- The Washington Times - Monday, January 22, 2007

CHICAGO — Following a dominating opening 28 minutes, the Chicago Bears’ defense suddenly looked vulnerable in yesterday’s NFC Championship game at snowy Solider Field.

Touchdown drives of 73 and 93 yards had transferred momentum to the New Orleans Saints. Bears quarterback Rex Grossman was consistently misfiring, and Chicago was on the verge of blowing a 16-point lead.

Then the Bears’ defense made the kind of play that wins trophies.

Pressured by three Chicago players, Saints quarterback Drew Brees threw incomplete from his own end zone, resulting in an intentional grounding penalty and a safety for the Bears.

Momentum shifted back to the Bears and, soon after, the conference crown came back to Chicago after a 21-year hiatus.

Buoyed by the safety — only the second in 37 NFC title games — and four takeaways, the Bears defeated upstart New Orleans 39-14 to clinch a berth in Super Bowl XLI in Miami on Feb. 4 against the Indianapolis Colts.

“A huge play,” Chicago linebacker Brian Urlacher said of the safety. “We got pressure on the first play, and he just got rid of it. We had given up some good plays, but we kept playing hard.”

And for the most part playing well. Although Grossman was uneven (11-for-26 for 144 yards), the defense and running game picked up the slack.

The Saints had only 56 yards rushing and made just five of 13 third-down conversions. Led by Thomas Jones’ 123 yards, Chicago totaled 196 yards on the ground.

After seeing their 16-0 lead shrink to two points after touchdown passes by Brees of 13 yards to Marques Colston and 88 yards to Reggie Bush, the Bears scored the final 23 points.

In positioning themselves for a second Super Bowl title, the Bears also made Lovie Smith the first black coach to lead his team to the sport’s ultimate game. The Colts’ Tony Dungy became the second later in the day.

“Our players knew about it and they wanted to help us make history,” Smith said. “I feel blessed to be in that position, but I’ll feel even better to be the first black coach to [hold] up the world championship trophy.”

The Bears, despite their 15-3 record, are seven-point underdogs in Miami. And that’s fine with them. Despite being tabbed as slight favorites against the Saints, the prevailing thought among NFL circles was that the Saints’ offense — the best in the league during the regular season — would be too much for a Bears defense that had struggled down the stretch without Tommie Harris and Mike Brown.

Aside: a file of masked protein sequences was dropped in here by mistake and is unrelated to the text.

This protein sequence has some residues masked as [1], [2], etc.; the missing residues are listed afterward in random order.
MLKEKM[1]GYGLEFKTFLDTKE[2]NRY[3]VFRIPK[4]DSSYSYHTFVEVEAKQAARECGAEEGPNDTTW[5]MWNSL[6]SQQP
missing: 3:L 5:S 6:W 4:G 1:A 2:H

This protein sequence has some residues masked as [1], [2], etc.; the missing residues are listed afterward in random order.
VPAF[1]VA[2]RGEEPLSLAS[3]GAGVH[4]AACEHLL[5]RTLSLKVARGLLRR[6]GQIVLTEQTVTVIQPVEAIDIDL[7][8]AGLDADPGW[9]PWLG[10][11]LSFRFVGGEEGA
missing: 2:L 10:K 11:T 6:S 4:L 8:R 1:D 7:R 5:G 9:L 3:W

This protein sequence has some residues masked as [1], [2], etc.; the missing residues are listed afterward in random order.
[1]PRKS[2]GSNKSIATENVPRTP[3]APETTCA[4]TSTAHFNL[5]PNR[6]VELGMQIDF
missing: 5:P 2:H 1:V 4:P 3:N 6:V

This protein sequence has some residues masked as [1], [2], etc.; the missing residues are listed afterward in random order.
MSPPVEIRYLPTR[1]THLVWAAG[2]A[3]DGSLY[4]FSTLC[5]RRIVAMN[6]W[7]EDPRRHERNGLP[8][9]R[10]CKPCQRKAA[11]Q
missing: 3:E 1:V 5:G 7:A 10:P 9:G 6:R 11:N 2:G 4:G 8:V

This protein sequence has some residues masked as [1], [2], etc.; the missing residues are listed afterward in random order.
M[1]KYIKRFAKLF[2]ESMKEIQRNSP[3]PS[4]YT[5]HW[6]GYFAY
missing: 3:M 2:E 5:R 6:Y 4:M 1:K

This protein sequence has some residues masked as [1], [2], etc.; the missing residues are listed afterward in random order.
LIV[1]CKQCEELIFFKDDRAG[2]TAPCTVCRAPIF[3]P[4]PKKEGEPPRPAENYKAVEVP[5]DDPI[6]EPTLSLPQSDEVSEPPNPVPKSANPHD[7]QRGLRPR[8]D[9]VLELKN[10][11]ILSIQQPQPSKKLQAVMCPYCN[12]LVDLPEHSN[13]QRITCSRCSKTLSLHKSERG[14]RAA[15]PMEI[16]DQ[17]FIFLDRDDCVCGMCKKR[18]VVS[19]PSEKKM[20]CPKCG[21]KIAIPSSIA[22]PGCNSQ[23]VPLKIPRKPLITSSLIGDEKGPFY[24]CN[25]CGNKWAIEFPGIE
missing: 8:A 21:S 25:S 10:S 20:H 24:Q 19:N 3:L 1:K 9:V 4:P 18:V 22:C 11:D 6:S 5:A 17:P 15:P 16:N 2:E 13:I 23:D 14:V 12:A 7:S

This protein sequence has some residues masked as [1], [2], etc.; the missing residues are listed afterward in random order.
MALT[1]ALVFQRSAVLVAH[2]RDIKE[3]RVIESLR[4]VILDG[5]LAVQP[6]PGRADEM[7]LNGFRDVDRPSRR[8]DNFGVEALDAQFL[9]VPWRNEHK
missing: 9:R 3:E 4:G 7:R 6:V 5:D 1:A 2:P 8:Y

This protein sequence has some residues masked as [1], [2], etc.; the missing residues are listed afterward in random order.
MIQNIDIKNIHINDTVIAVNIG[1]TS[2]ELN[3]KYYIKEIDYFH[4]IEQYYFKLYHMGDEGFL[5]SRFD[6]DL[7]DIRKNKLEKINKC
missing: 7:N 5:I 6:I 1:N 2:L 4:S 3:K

A week after New Orleans abused Philadelphia for 435 yards and 19 plays of at least 10 yards, the Saints had 375 yards and 14 plays of at least 10 yards.

“It seemed like we were an underdog, and I think our guys took that personally,” Bears defensive coordinator Ron Rivera said. “They came out with a great attitude and played hard. We gave up some big plays but, for the most part, weathered the storm. The guys did a tremendous job.”

The Saints, appearing in their first conference title game, ended their season 11-7. New Orleans was 3-13 last year, but a new coaching staff and almost 50 percent turnover on its roster propelled it to its first playoff appearance since the 2000 season.

“There was the point in the third quarter where the momentum shifted in our favor, but we just couldn’t capitalize on that,” Saints coach Sean Payton said. “We have a lot of young players and character in our locker room, and that makes it much more difficult to lose.”

New Orleans dug itself a hole that could have been much worse. The Bears had to settle for three field goals by Robbie Gould to lead 9-0 before Jones carried on every snap of an eight-play, 69-yard drive, capping it with a 2-yard run with 1:56 remaining in the first half.

The Saints answered before halftime with Colston’s touchdown catch. On the opening drive of the third quarter, Brees — from his own 12 — lofted a pass to Bush, who caught it in stride at the 29 and scored the longest touchdown in NFC title game history. On his way to the end zone, Bush turned and pointed at Urlacher.

“That [ticked] me off,” Bears defensive end Adewale Ogunleye said. “To turn around and taunt Brian — and basically taunt this whole team — was a slap in the face.”

Chicago eventually got even. After the Saints’ Billy Cundiff missed a 47-yard field goal that would have given New Orleans its first lead, the Bears pressured Brees into the safety. On the play, Brees (27-for-49 for 354 yards) said the Bears sent so many blockers, his two outlet receivers ended up in pass protection.

“We knew we were going to get another surge from them, but unfortunately we couldn’t counter with anything effective,” Brees said.

Up 18-14, the Bears put the game away early in the fourth quarter when Berrian got behind Saints cornerback Fred Thomas, corralled Grossman’s underthrown pass as he was falling at the 2-yard line, then got back on his feet and scrambled to the end zone.

The Bears will need those types of plays in two weeks. Although they were better yesterday than against Seattle last week, another upgrade in performance will be required if they’re going to beat the Colts.

“All you want is the opportunity,” Smith said, “and we now have an opportunity to achieve our goal.”

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